What Makes the Difference Between Success and Failure in Business Year One?


Posted 6 months ago in ZipBooker Insights
by Brad Hanks

Many businesses fail within the first year, so we asked small business owners what makes the difference between business success and business failure in the first year.

We got a lot of great responses, and we wanted to pass along their insights. The top eight answers are on the board.

Work Through the Pain

“I think that you still have to put in the work even if you are struggling. I think at the first sign of trouble or struggle, a lot of small businesses give up and go onto the next thing. I think successful businesses work through the hard times to reach the high points.”

—Jordon Mazziotti, Mazziotti Design

Plan for Success

“Your first year is all about testing your theory, product, and facing adversity. You have to have a solid business plan, along with the ability to withstand the downturns that every business goes through.”

—Junior Leoso, Pacific Beach Training

Stick With It

I stuck with it and understood that it would be tough in the beginning, that there wasn’t a solid paycheck coming in at all times, but to be prepared for that, which made me work harder and account for every dollar.”

—Michelle Joy Martin, Mjoy Tickets

Never, Ever Give Up

“Many things will cause a business to fail. In my opinion the number one thing is simply giving up. There were many weeks in the first 2 years where I had no calls and I would wonder if I really had a viable business. Slowly but surely though word got out that I was good at what I did, My prices are reasonable and I always show up. I work out of my home so my only overhead is my car. In summary, don’t give up, deliver consistent good product, only have satisfied customers, and keep your overheads low.”

—Steve Holder, Fix My PC 2

Go the Distance

“I think business is a marathon and not a sprint. It will take some time before you see results from any new venture. So I’d say before you start a business, know and plan on that mentally, strategically, and financially, so you can make it beyond the first year.”

—Amber Parrow, eletelephant

Be Ready to Pivot

Be flexible. All too often we go into things thinking we know exactly what we are doing, how we are going to do it, and why. Sometimes our plans need tweaking and adapting. For this to happen we have to listen for the whisper hidden between our desire and what the client wants. For example, when I first started Spanish in Rosario, my plan was to act as an intermediary between students and language institutions.

The problem with that model is, it left me no way to control for quality. I couldn’t go into those language centers and say, ‘Hey, I think that there is a better methodology that would not only be more effective, but also get us better feedback.’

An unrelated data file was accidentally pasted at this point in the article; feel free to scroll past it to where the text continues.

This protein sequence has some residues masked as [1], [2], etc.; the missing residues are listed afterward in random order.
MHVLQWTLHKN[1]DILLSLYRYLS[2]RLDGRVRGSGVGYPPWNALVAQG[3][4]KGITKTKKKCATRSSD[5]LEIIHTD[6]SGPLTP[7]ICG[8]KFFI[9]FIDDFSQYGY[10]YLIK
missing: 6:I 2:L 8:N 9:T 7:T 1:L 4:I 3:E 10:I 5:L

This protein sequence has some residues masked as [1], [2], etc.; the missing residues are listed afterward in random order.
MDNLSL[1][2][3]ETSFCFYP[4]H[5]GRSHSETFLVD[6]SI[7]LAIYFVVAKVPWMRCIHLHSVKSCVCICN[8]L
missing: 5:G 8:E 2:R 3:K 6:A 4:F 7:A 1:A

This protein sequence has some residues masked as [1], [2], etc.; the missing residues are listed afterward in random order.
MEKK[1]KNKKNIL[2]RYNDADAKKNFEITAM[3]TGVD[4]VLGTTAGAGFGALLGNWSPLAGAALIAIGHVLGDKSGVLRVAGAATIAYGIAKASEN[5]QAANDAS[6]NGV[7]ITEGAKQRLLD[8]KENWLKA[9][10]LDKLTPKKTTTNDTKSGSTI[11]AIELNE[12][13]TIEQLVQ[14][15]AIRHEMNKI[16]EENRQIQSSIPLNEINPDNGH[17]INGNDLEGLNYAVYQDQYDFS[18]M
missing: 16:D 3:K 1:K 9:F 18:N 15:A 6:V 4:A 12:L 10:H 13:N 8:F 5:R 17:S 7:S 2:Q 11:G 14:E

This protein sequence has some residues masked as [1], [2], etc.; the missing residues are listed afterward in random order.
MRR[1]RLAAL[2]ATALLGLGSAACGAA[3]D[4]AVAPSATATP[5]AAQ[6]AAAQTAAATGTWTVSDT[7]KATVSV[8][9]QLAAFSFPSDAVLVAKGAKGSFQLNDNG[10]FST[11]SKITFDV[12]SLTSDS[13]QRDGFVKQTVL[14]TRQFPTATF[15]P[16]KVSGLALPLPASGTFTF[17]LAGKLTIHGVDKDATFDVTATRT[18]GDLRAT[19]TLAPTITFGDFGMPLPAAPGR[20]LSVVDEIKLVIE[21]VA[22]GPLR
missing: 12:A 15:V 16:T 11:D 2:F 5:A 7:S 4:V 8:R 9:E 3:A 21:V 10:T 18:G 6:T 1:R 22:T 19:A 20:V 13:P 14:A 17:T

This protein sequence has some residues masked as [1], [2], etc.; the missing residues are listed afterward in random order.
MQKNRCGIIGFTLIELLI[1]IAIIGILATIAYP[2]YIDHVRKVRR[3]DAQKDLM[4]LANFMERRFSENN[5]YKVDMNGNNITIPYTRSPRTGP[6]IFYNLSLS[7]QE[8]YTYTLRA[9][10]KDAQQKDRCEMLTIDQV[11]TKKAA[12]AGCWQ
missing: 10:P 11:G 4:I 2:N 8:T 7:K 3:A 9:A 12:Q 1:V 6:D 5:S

So, I slowly adapted by opening a school of my own, hiring and training teachers with the method and material I thought worked best. That had never been part of the initial plan but I do think it is what has helped us grow over the past decade.”

—Stephanie Cariker, Spanish in Rosario

Set Realistic Goals

“Starting a business can be hard and very time consuming at the beginning. When you decide to start a business, you should start off with realistic goals. Goals that you know you can set and reach. At no point should you feel discouraged if you don’t hit your goals. If you don’t reach some goals, don’t look at it as a failure, but rather a lesson.

When you have a mindset that allows you to view failing as lessons in business, you will succeed. Failing is unexpected, and HOW you deal with it will determine your success. Being able to find your way and continue to be motivated when something goes south, is a huge plus in business. This is what creates a leader…and is a key factor in a successful business.

Money management is another factor that can make or break your business in it’s first year. Having plans in place as you grow will help you ensure you are not over spending. This depends on the market that you’re in, so as a leader you should study your market and come up with a plan to ensure that your business model is profitable.

Last but not least, don’t be afraid. An entrepreneur creates a business based on a vision or dream. An entrepreneur is able to take a vision and bring it to life regardless of what others may think. Some may say that it’s impossible or that it can’t be done. The only person who is able to judge that should be you. If you can visualize it, you can create it.”

—Arlind Rexha, Zenith E Juice

A Little Dumb Luck Never Hurts

“It might be too soon for me to dole out advice about success and failure. Perhaps I’ll really never know what makes or breaks a business. Sometimes it’s just dumb luck! But if you’ve got a Plan B in your back pocket (whether that’s six months savings of living expenses or an alternative job to fall back on), I think it helps tone down the desperation that can sometimes break you down internally and externally. I was very anxious and stressed, maybe even a little desperate my first couple months into self-employment and the work only just trickled in. Once I got a big project break, I felt worlds better and that’s precisely when the work started pouring in. Just a coincidence? Maybe, maybe not!”

—Katie Robleski, As The Crow Designs


About Brad

Brad Hanks is in charge of Growth at ZipBooks.